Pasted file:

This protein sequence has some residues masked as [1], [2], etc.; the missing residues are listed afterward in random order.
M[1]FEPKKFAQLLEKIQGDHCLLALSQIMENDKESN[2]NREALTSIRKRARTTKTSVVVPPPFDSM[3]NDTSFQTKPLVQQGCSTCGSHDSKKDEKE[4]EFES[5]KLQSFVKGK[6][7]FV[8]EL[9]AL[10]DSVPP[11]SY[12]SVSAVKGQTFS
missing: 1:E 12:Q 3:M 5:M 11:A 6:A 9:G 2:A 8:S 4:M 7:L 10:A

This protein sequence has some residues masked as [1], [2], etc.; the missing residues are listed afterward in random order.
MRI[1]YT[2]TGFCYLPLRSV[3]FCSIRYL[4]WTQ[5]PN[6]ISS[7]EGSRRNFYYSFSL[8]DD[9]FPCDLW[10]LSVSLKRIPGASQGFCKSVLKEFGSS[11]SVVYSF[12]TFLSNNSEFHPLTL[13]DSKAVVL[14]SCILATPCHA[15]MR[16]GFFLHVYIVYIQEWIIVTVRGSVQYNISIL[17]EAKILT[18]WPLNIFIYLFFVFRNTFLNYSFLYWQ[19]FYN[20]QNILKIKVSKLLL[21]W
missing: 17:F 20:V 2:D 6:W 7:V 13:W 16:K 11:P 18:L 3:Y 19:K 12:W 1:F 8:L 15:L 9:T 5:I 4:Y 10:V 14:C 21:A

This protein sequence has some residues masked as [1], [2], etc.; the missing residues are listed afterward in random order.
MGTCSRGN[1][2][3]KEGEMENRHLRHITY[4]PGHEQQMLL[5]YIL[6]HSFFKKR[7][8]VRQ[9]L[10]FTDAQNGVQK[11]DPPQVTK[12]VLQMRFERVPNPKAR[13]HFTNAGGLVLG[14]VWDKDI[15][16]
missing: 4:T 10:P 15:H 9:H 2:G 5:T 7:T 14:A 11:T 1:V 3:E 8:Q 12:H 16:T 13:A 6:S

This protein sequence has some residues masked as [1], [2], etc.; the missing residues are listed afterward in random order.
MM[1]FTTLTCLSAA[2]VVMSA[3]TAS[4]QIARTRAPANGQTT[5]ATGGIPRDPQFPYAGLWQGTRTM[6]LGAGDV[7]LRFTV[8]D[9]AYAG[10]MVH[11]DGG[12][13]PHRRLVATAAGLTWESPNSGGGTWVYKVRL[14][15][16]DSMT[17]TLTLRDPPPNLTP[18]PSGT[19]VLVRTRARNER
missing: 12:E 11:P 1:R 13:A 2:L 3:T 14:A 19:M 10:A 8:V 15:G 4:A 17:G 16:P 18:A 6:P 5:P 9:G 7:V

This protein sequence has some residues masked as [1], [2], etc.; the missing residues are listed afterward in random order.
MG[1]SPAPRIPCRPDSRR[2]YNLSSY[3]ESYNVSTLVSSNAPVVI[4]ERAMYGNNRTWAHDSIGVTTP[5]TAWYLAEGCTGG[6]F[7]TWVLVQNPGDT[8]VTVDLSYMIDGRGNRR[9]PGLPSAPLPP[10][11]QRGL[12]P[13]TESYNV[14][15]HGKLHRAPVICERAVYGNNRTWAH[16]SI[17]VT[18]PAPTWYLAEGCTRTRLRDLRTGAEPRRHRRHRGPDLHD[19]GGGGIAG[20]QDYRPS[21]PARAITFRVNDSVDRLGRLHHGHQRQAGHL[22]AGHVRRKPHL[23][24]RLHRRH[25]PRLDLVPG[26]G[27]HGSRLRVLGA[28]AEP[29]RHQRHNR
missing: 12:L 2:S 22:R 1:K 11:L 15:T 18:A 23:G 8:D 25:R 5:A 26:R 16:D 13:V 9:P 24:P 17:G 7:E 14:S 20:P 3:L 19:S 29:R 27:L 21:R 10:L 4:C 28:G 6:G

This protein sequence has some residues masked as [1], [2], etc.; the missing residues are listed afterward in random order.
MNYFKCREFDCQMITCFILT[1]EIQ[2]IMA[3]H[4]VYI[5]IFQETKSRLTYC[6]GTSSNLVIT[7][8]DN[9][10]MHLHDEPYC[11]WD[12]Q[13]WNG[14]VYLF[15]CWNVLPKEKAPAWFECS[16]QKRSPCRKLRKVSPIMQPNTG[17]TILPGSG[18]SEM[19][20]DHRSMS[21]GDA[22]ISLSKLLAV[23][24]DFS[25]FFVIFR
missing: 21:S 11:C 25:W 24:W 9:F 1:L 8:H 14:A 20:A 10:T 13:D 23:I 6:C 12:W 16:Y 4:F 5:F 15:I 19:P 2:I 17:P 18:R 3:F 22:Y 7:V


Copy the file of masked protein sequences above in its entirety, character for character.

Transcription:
This protein sequence has some residues masked as [1], [2], etc.; the missing residues are listed afterward in random order.
M[1]FEPKKFAQLLEKIQGDHCLLALSQIMENDKESN[2]NREALTSIRKRARTTKTSVVVPPPFDSM[3]NDTSFQTKPLVQQGCSTCGSHDSKKDEKE[4]EFES[5]KLQSFVKGK[6][7]FV[8]EL[9]AL[10]DSVPP[11]SY[12]SVSAVKGQTFS
missing: 1:E 12:Q 3:M 5:M 11:A 6:A 9:G 2:A 8:S 4:M 7:L 10:A

This protein sequence has some residues masked as [1], [2], etc.; the missing residues are listed afterward in random order.
MRI[1]YT[2]TGFCYLPLRSV[3]FCSIRYL[4]WTQ[5]PN[6]ISS[7]EGSRRNFYYSFSL[8]DD[9]FPCDLW[10]LSVSLKRIPGASQGFCKSVLKEFGSS[11]SVVYSF[12]TFLSNNSEFHPLTL[13]DSKAVVL[14]SCILATPCHA[15]MR[16]GFFLHVYIVYIQEWIIVTVRGSVQYNISIL[17]EAKILT[18]WPLNIFIYLFFVFRNTFLNYSFLYWQ[19]FYN[20]QNILKIKVSKLLL[21]W
missing: 17:F 20:V 2:D 6:W 7:V 13:W 16:K 11:P 18:L 3:Y 19:K 12:W 1:F 8:L 15:L 9:T 5:I 4:Y 10:V 14:C 21:A

This protein sequence has some residues masked as [1], [2], etc.; the missing residues are listed afterward in random order.
MGTCSRGN[1][2][3]KEGEMENRHLRHITY[4]PGHEQQMLL[5]YIL[6]HSFFKKR[7][8]VRQ[9]L[10]FTDAQNGVQK[11]DPPQVTK[12]VLQMRFERVPNPKAR[13]HFTNAGGLVLG[14]VWDKDI[15][16]
missing: 4:T 10:P 15:H 9:H 2:G 5:T 7:T 14:A 11:T 1:V 3:E 8:Q 12:H 16:T 13:A 6:S

This protein sequence has some residues masked as [1], [2], etc.; the missing residues are listed afterward in random order.
MM[1]FTTLTCLSAA[2]VVMSA[3]TAS[4]QIARTRAPANGQTT[5]ATGGIPRDPQFPYAGLWQGTRTM[6]LGAGDV[7]LRFTV[8]D[9]AYAG[10]MVH[11]DGG[12][13]PHRRLVATAAGLTWESPNSGGGTWVYKVRL[14][15][16]DSMT[17]TLTLRDPPPNLTP[18]PSGT[19]VLVRTRARNER
missing: 12:E 11:P 1:R 13:A 2:L 3:T 14:A 19:M 10:A 8:V 15:G 4:A 17:G 16:P 18:A 6:P 5:P 9:G 7:V

This protein sequence has some residues masked as [1], [2], etc.; the missing residues are listed afterward in random order.
MG[1]SPAPRIPCRPDSRR[2]YNLSSY[3]ESYNVSTLVSSNAPVVI[4]ERAMYGNNRTWAHDSIGVTTP[5]TAWYLAEGCTGG[6]F[7]TWVLVQNPGDT[8]VTVDLSYMIDGRGNRR[9]PGLPSAPLPP[10][11]QRGL[12]P[13]TESYNV[14][15]HGKLHRAPVICERAVYGNNRTWAH[16]SI[17]VT[18]PAPTWYLAEGCTRTRLRDLRTGAEPRRHRRHRGPDLHD[19]GGGGIAG[20]QDYRPS[21]PARAITFRVNDSVDRLGRLHHGHQRQAGHL[22]AGHVRRKPHL[23][24]RLHRRH[25]PRLDLVPG[26]G[27]HGSRLRVLGA[28]AEP[29]RHQRHNR
missing: 12:L 2:S 22:R 1:K 11:L 15:T 18:A 23:G 8:D 25:R 5:A 26:R 16:D 13:V 9:P 24:P 17:G 7:E 14:S 20:P 3:L 19:S 29:R 27:L 21:R 10:L 4:C 28:G 6:G

This protein sequence has some residues masked as [1], [2], etc.; the missing residues are listed afterward in random order.
MNYFKCREFDCQMITCFILT[1]EIQ[2]IMA[3]H[4]VYI[5]IFQETKSRLTYC[6]GTSSNLVIT[7][8]DN[9][10]MHLHDEPYC[11]WD[12]Q[13]WNG[14]VYLF[15]CWNVLPKEKAPAWFECS[16]QKRSPCRKLRKVSPIMQPNTG[17]TILPGSG[18]SEM[19][20]DHRSMS[21]GDA[22]ISLSKLLAV[23][24]DFS[25]FFVIFR
missing: 21:S 11:C 25:W 24:W 9:F 1:L 8:H 14:A 20:A 10:T 13:D 23:I 6:C 12:W 16:Y 4:F 5:F 15:I 19:P 2:I 17:P 18:R 3:F 22:Y 7:V